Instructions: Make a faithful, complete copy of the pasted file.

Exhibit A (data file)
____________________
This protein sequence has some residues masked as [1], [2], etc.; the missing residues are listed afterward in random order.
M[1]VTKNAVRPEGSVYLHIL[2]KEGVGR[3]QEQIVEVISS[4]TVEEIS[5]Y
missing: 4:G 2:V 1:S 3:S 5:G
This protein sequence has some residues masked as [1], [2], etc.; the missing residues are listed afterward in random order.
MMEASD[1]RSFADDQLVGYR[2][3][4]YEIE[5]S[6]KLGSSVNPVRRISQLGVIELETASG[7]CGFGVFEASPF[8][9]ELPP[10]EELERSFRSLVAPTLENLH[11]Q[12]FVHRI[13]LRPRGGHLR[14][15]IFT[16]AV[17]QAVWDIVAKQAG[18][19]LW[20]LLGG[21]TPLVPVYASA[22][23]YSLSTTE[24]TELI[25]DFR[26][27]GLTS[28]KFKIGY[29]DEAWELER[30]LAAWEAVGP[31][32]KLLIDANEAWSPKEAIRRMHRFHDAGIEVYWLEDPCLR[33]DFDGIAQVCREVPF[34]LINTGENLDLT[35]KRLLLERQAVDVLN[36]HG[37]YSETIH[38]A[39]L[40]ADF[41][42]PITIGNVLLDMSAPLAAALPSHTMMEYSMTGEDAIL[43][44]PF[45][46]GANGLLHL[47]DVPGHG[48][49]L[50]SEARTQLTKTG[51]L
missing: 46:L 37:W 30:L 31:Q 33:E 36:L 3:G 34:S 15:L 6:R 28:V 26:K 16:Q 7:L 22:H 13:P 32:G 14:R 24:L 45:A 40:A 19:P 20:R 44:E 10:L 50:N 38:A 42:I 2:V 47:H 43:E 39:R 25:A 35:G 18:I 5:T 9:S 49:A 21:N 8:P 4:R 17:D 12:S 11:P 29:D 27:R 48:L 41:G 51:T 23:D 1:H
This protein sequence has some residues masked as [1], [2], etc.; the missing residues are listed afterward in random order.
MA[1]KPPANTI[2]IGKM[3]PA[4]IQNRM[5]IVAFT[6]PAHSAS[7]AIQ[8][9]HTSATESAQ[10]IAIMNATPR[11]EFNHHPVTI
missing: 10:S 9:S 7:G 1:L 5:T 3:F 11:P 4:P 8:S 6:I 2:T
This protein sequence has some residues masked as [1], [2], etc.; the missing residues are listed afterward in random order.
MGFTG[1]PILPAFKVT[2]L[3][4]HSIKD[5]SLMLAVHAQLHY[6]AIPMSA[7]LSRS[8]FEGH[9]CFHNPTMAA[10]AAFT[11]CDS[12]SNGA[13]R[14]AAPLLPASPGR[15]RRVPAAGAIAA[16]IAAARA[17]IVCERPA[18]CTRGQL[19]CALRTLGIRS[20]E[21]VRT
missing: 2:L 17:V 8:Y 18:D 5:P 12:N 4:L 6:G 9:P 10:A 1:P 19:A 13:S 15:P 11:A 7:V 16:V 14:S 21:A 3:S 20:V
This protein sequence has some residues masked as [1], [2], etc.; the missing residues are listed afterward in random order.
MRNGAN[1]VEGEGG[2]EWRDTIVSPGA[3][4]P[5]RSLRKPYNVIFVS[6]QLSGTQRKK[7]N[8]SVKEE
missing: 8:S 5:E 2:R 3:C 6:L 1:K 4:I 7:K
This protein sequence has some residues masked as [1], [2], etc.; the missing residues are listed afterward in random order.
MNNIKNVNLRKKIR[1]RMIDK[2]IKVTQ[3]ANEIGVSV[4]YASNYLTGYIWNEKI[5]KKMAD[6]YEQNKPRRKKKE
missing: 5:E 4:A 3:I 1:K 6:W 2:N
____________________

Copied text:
This protein sequence has some residues masked as [1], [2], etc.; the missing residues are listed afterward in random order.
M[1]VTKNAVRPEGSVYLHIL[2]KEGVGR[3]QEQIVEVISS[4]TVEEIS[5]Y
missing: 4:G 2:V 1:S 3:S 5:G
This protein sequence has some residues masked as [1], [2], etc.; the missing residues are listed afterward in random order.
MMEASD[1]RSFADDQLVGYR[2][3][4]YEIE[5]S[6]KLGSSVNPVRRISQLGVIELETASG[7]CGFGVFEASPF[8][9]ELPP[10]EELERSFRSLVAPTLENLH[11]Q[12]FVHRI[13]LRPRGGHLR[14][15]IFT[16]AV[17]QAVWDIVAKQAG[18][19]LW[20]LLGG[21]TPLVPVYASA[22][23]YSLSTTE[24]TELI[25]DFR[26][27]GLTS[28]KFKIGY[29]DEAWELER[30]LAAWEAVGP[31][32]KLLIDANEAWSPKEAIRRMHRFHDAGIEVYWLEDPCLR[33]DFDGIAQVCREVPF[34]LINTGENLDLT[35]KRLLLERQAVDVLN[36]HG[37]YSETIH[38]A[39]L[40]ADF[41][42]PITIGNVLLDMSAPLAAALPSHTMMEYSMTGEDAIL[43][44]PF[45][46]GANGLLHL[47]DVPGHG[48][49]L[50]SEARTQLTKTG[51]L
missing: 46:L 37:W 30:L 31:Q 33:E 36:L 3:G 34:S 15:L 6:R 28:V 26:K 16:Q 7:L 22:H 13:P 32:G 14:R 24:L 45:A 40:A 19:P 20:R 44:E 10:L 50:N 38:A 42:I 2:V 47:H 43:E 39:R 25:A 35:G 18:I 5:T 9:S 49:A 21:N 8:P 4:R 17:D 12:S 11:P 29:D 27:R 48:L 41:G 51:T 23:D 1:H
This protein sequence has some residues masked as [1], [2], etc.; the missing residues are listed afterward in random order.
MA[1]KPPANTI[2]IGKM[3]PA[4]IQNRM[5]IVAFT[6]PAHSAS[7]AIQ[8][9]HTSATESAQ[10]IAIMNATPR[11]EFNHHPVTI
missing: 10:S 9:S 7:G 1:L 5:T 3:F 11:P 4:P 8:S 6:I 2:T
This protein sequence has some residues masked as [1], [2], etc.; the missing residues are listed afterward in random order.
MGFTG[1]PILPAFKVT[2]L[3][4]HSIKD[5]SLMLAVHAQLHY[6]AIPMSA[7]LSRS[8]FEGH[9]CFHNPTMAA[10]AAFT[11]CDS[12]SNGA[13]R[14]AAPLLPASPGR[15]RRVPAAGAIAA[16]IAAARA[17]IVCERPA[18]CTRGQL[19]CALRTLGIRS[20]E[21]VRT
missing: 2:L 17:V 8:Y 18:D 5:P 12:N 4:L 6:G 9:P 10:A 1:P 19:A 13:S 15:P 11:A 7:V 16:V 14:S 21:A 3:S 20:V
This protein sequence has some residues masked as [1], [2], etc.; the missing residues are listed afterward in random order.
MRNGAN[1]VEGEGG[2]EWRDTIVSPGA[3][4]P[5]RSLRKPYNVIFVS[6]QLSGTQRKK[7]N[8]SVKEE
missing: 8:S 5:E 2:R 3:C 6:L 1:K 4:I 7:K
This protein sequence has some residues masked as [1], [2], etc.; the missing residues are listed afterward in random order.
MNNIKNVNLRKKIR[1]RMIDK[2]IKVTQ[3]ANEIGVSV[4]YASNYLTGYIWNEKI[5]KKMAD[6]YEQNKPRRKKKE
missing: 5:E 4:A 3:I 1:K 6:W 2:N